- So “Harm’s Way” begins — after some initial instrumental fireworks — in a downbeat manner, and builds on that mood. But the song’s protagonist, while absorbing the downtrodden resigantion around him will not stand for it (“I can’t look the other way, I won’t stay out of harm’s way”). As the song progresses, the momentum changes, the mood shifts and the music surges into the stratosphere. Especially after the — “And as the jackal preys upon the Netherworld, You can hear her as she surpsises and sings … RISE!” — chorus: first time the magnificent drums, second time the double keyboards using each other the climb the skies: gooseflesh, fire racing through my spine. Never fails to fire me up.
- On V their tendency to write truly epic songs almost takes over: an opener of sixteen-and-a-half minutes, and a whopping finale of twenty-seven minutes. Luckily, four shorter songs ( from four to six minutes) provide a good counterpoint. And while I quite like the tender love in “Revelation”, the barely refrained madness of “Thoughts (Part II)”, the barely restrained joy in “All On A Sunday” and the sorrow in “Goodbye To Yesterday”; it’s in the two great epics that Spock’s Beard truly shines.
- “The Great Nothing” — ‘the epic to end all epics’, as Neal Morse announced it at a show in 013 in Tilburg — is one great rollercoaster of emotions and is basically about how music supersedes (or should supersede) commercialism. And even at almost half an hour, it’s over before you know it;
- “At The End Of The Day”, though, is my favourite: from the way it slowly builds up the musical narrative in the beginning (few bands can match the Beard in launching a crescendo), the twists and turns of the refrains, pre-choruses, choruses and choirs (that evolve a deeper meaning as the song develops) and the pure, unashamed hope that radiates throughout. This is feel-good music with class, a tune in harmony with the world (or vice-versa), music that aches with sense of wonder. “At the end of the day, it’s what you do not what you say.”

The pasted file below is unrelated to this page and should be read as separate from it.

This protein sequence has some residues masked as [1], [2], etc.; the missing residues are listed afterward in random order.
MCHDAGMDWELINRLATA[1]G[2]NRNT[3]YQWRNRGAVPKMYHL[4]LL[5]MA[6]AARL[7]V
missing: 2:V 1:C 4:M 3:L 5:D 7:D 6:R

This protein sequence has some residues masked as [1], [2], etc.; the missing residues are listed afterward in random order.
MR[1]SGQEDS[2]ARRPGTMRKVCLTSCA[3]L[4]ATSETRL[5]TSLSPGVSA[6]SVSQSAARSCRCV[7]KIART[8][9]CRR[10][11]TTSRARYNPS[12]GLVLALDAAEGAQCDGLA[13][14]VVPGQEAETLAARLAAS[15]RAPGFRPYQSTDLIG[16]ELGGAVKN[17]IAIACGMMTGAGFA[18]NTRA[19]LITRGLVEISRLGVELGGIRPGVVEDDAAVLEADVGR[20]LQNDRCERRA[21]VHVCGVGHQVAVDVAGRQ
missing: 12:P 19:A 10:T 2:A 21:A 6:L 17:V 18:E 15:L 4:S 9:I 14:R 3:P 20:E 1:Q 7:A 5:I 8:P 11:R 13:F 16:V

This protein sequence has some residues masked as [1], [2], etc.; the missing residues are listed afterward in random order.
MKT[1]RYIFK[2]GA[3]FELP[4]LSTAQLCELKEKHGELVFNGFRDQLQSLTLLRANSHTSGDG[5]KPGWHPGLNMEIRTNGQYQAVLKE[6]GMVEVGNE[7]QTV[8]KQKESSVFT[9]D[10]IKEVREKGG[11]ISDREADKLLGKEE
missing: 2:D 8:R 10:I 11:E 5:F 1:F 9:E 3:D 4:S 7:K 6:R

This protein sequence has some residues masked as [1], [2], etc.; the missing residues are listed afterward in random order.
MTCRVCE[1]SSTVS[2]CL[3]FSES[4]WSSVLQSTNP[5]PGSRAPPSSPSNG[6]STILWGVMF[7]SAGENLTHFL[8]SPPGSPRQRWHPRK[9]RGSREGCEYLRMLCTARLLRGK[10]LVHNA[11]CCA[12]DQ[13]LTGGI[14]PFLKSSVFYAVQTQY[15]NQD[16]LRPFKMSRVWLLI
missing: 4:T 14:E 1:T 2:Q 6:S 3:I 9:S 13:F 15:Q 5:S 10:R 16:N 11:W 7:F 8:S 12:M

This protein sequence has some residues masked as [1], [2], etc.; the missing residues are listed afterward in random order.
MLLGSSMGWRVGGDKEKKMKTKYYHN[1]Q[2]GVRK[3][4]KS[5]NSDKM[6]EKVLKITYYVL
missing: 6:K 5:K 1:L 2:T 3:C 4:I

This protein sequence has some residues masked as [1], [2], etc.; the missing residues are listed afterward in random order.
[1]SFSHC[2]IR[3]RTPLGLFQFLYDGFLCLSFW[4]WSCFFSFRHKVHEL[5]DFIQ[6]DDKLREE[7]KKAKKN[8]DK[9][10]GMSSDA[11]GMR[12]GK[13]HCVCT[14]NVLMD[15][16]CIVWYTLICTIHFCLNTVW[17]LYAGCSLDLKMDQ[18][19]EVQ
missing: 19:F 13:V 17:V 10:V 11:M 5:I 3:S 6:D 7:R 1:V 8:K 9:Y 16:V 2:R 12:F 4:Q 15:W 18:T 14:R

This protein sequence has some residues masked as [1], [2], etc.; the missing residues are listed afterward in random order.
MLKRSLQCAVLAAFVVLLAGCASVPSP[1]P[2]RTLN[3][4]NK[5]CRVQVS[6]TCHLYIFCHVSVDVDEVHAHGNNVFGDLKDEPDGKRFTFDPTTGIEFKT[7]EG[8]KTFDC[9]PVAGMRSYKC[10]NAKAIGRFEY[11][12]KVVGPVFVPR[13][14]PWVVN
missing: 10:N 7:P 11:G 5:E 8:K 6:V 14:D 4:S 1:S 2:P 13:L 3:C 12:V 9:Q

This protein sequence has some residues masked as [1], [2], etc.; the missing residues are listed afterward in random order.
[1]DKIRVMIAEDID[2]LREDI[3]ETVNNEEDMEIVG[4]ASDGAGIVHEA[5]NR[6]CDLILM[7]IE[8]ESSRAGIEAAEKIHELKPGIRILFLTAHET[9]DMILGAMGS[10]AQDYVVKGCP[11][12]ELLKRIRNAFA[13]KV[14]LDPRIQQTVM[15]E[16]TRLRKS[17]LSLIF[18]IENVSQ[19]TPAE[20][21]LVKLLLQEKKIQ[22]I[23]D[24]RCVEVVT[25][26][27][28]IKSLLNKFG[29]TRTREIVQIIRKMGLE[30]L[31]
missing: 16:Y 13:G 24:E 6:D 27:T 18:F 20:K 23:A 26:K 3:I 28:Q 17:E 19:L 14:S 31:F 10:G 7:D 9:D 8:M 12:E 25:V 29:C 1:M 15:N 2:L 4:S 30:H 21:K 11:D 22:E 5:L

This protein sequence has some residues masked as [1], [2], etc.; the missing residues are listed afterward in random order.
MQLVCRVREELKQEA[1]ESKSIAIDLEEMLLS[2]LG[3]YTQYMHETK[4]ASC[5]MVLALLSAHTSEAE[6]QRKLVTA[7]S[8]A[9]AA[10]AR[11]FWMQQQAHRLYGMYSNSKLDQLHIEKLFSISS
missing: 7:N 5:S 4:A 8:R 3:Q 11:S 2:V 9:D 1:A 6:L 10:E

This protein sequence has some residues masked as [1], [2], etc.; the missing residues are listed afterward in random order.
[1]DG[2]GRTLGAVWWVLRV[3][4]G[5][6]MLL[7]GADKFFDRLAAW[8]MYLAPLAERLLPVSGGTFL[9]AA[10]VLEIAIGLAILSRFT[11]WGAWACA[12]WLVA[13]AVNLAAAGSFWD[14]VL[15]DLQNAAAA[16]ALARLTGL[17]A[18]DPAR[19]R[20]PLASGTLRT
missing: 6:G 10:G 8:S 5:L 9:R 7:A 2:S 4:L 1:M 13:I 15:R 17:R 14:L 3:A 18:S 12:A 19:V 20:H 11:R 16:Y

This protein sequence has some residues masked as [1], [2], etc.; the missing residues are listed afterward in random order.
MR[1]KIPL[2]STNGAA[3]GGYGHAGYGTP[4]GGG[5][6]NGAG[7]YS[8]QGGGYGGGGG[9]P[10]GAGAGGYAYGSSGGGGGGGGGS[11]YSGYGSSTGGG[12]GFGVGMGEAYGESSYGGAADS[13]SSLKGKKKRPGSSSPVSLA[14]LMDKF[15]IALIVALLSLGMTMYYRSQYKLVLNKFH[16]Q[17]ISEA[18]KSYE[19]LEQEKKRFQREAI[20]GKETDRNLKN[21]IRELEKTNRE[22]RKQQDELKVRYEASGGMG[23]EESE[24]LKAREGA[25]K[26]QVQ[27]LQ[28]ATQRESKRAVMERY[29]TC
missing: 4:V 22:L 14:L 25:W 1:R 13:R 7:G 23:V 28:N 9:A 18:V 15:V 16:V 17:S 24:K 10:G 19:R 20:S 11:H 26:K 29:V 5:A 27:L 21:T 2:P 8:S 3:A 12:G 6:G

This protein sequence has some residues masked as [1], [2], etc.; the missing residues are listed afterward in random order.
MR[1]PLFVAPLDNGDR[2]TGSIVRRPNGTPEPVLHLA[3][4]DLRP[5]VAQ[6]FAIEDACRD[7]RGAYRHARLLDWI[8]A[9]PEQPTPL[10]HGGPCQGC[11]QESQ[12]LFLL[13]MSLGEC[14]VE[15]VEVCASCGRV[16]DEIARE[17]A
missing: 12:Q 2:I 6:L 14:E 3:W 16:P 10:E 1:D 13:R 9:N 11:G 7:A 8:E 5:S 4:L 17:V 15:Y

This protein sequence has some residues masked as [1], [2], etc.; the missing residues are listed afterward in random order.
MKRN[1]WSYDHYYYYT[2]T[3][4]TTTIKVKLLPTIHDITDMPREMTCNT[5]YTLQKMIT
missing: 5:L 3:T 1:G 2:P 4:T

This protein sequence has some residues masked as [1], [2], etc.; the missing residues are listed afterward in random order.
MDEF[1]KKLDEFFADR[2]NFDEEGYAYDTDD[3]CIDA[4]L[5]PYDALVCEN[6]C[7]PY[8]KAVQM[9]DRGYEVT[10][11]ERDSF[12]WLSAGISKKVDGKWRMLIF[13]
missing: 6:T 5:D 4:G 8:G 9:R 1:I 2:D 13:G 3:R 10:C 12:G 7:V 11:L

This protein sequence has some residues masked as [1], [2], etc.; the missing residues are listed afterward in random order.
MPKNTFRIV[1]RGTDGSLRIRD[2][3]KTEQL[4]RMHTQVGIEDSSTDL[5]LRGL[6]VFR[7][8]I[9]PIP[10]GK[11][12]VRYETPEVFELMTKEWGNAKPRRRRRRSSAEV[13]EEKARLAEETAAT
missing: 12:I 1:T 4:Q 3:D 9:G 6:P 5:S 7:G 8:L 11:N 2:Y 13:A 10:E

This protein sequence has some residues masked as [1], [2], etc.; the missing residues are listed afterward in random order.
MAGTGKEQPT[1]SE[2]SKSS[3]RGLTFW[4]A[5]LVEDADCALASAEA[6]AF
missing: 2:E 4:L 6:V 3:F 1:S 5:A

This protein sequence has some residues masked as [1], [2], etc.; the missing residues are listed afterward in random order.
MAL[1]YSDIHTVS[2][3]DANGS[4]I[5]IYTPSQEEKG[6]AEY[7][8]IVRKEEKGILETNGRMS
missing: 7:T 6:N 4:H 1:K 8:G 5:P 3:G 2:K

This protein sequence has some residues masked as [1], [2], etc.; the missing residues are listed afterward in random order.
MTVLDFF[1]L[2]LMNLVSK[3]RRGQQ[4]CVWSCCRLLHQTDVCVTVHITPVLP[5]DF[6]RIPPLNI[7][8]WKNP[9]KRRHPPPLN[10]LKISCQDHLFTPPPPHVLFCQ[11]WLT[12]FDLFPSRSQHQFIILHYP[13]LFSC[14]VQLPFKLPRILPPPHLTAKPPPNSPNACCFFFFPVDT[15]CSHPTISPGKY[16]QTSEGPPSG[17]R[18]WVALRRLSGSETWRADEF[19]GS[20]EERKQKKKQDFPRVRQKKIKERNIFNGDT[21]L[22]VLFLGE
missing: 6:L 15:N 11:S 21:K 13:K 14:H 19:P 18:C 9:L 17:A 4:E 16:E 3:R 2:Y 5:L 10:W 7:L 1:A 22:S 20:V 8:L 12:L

What Spock’s Beard got right on those albums (and many other songs) is that they never were relentlessly positive, but mixed good doses of optimism with bleakness, and sprinkled it with tads of humour and irony, as well.
Unfortunately, the Spock’s Beard and Neal Morse unity didn’t last: after finishing the concept album Snow, Neil Morse left Spock’s Beard — he became a born-again Christian — and started producing solo albums mostly concept albums with a Christian theme. Spock’s Beard went on without Neal, with (drummer) Nick D’Virgillio taking up the lead vocals, and also made several albums (three, so far).
I have all these albums (except the very last Neal Morse solo effort), and while they’re still quite good, they never reach the level of the pre-split up Spock’s Beard. It’s progrock history (somewhat: both Peter Gabriel and Derek William Dick are not born-again Christians, AFAIK) repeating itself: the Genesis/Peter Gabriel split; the Marillion/Fish split. Each went their own way, but the separate parts never really made albums on the same level as the whole. Indeed, sometimes the whole is more than the sum of the parts.